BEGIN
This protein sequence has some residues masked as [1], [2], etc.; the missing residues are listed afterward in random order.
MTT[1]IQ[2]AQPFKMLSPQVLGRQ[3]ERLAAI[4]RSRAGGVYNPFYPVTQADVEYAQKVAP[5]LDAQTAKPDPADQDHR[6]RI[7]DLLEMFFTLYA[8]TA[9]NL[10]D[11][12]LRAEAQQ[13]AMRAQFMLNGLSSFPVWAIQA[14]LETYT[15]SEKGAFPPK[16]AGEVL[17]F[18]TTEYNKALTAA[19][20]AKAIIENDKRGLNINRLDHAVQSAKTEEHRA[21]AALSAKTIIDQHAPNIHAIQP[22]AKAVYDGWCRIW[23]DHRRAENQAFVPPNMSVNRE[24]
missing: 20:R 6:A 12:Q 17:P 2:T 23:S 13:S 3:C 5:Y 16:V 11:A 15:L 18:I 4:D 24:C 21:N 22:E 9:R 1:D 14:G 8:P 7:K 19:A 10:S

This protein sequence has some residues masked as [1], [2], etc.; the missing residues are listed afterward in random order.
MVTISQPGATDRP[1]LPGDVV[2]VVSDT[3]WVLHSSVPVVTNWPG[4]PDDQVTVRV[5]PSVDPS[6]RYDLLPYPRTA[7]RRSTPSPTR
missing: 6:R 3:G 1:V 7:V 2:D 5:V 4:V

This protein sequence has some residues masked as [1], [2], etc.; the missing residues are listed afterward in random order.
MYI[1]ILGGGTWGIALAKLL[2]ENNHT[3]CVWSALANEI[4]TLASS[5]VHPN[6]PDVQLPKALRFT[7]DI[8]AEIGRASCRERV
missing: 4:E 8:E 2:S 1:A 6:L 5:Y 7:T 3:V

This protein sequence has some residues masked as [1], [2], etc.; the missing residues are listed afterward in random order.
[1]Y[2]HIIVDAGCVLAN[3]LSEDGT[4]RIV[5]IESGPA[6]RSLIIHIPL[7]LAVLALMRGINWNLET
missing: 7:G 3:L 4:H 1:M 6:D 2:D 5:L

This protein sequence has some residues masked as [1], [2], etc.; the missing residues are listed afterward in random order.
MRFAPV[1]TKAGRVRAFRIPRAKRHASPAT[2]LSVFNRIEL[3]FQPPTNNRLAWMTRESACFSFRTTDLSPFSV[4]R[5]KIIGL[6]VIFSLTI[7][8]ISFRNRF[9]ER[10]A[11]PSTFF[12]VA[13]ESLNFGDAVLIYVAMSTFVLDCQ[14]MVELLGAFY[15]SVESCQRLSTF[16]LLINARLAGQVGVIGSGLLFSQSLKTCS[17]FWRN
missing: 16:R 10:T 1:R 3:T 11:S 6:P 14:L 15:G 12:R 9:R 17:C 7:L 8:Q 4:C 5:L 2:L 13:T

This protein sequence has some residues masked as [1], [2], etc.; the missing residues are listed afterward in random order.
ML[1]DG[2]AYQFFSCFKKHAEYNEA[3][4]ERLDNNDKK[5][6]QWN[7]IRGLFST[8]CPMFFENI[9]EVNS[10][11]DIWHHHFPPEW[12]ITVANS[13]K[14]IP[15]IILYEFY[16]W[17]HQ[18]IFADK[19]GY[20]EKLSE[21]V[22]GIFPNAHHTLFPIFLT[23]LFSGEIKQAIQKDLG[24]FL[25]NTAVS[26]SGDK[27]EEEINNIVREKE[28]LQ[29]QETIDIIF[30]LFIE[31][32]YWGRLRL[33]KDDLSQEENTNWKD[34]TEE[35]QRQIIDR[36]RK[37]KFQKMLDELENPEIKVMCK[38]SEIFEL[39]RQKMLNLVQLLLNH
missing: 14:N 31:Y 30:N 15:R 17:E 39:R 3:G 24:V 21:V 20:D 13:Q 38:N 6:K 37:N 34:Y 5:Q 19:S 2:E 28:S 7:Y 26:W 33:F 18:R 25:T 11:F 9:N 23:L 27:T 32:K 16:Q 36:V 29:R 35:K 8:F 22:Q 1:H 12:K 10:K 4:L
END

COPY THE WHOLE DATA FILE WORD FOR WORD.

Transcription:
This protein sequence has some residues masked as [1], [2], etc.; the missing residues are listed afterward in random order.
MTT[1]IQ[2]AQPFKMLSPQVLGRQ[3]ERLAAI[4]RSRAGGVYNPFYPVTQADVEYAQKVAP[5]LDAQTAKPDPADQDHR[6]RI[7]DLLEMFFTLYA[8]TA[9]NL[10]D[11][12]LRAEAQQ[13]AMRAQFMLNGLSSFPVWAIQA[14]LETYT[15]SEKGAFPPK[16]AGEVL[17]F[18]TTEYNKALTAA[19][20]AKAIIENDKRGLNINRLDHAVQSAKTEEHRA[21]AALSAKTIIDQHAPNIHAIQP[22]AKAVYDGWCRIW[23]DHRRAENQAFVPPNMSVNRE[24]
missing: 20:R 6:A 12:Q 17:P 2:T 23:S 13:S 3:C 5:Y 16:V 11:A 15:L 18:I 4:D 24:C 21:N 22:E 9:R 1:D 14:G 8:P 7:K 19:A 10:S

This protein sequence has some residues masked as [1], [2], etc.; the missing residues are listed afterward in random order.
MVTISQPGATDRP[1]LPGDVV[2]VVSDT[3]WVLHSSVPVVTNWPG[4]PDDQVTVRV[5]PSVDPS[6]RYDLLPYPRTA[7]RRSTPSPTR
missing: 6:R 3:G 1:V 7:V 2:D 5:V 4:V

This protein sequence has some residues masked as [1], [2], etc.; the missing residues are listed afterward in random order.
MYI[1]ILGGGTWGIALAKLL[2]ENNHT[3]CVWSALANEI[4]TLASS[5]VHPN[6]PDVQLPKALRFT[7]DI[8]AEIGRASCRERV
missing: 4:E 8:E 2:S 1:A 6:L 5:Y 7:T 3:V

This protein sequence has some residues masked as [1], [2], etc.; the missing residues are listed afterward in random order.
[1]Y[2]HIIVDAGCVLAN[3]LSEDGT[4]RIV[5]IESGPA[6]RSLIIHIPL[7]LAVLALMRGINWNLET
missing: 7:G 3:L 4:H 1:M 6:D 2:D 5:L

This protein sequence has some residues masked as [1], [2], etc.; the missing residues are listed afterward in random order.
MRFAPV[1]TKAGRVRAFRIPRAKRHASPAT[2]LSVFNRIEL[3]FQPPTNNRLAWMTRESACFSFRTTDLSPFSV[4]R[5]KIIGL[6]VIFSLTI[7][8]ISFRNRF[9]ER[10]A[11]PSTFF[12]VA[13]ESLNFGDAVLIYVAMSTFVLDCQ[14]MVELLGAFY[15]SVESCQRLSTF[16]LLINARLAGQVGVIGSGLLFSQSLKTCS[17]FWRN
missing: 16:R 10:T 1:R 3:T 11:S 6:P 14:L 15:G 12:R 9:R 17:C 7:L 8:Q 4:C 5:L 2:L 13:T

This protein sequence has some residues masked as [1], [2], etc.; the missing residues are listed afterward in random order.
ML[1]DG[2]AYQFFSCFKKHAEYNEA[3][4]ERLDNNDKK[5][6]QWN[7]IRGLFST[8]CPMFFENI[9]EVNS[10][11]DIWHHHFPPEW[12]ITVANS[13]K[14]IP[15]IILYEFY[16]W[17]HQ[18]IFADK[19]GY[20]EKLSE[21]V[22]GIFPNAHHTLFPIFLT[23]LFSGEIKQAIQKDLG[24]FL[25]NTAVS[26]SGDK[27]EEEINNIVREKE[28]LQ[29]QETIDIIF[30]LFIE[31][32]YWGRLRL[33]KDDLSQEENTNWKD[34]TEE[35]QRQIIDR[36]RK[37]KFQKMLDELENPEIKVMCK[38]SEIFEL[39]RQKMLNLVQLLLNH
missing: 14:N 31:Y 30:N 15:R 17:E 39:R 3:G 24:V 21:V 20:D 13:Q 38:N 6:K 37:N 34:Y 5:Q 19:S 2:E 28:S 7:Y 26:W 33:F 18:R 25:T 11:F 9:N 23:L 27:T 32:K 16:Q 36:V 29:R 35:K 8:F 22:Q 1:H 12:K 10:K 4:L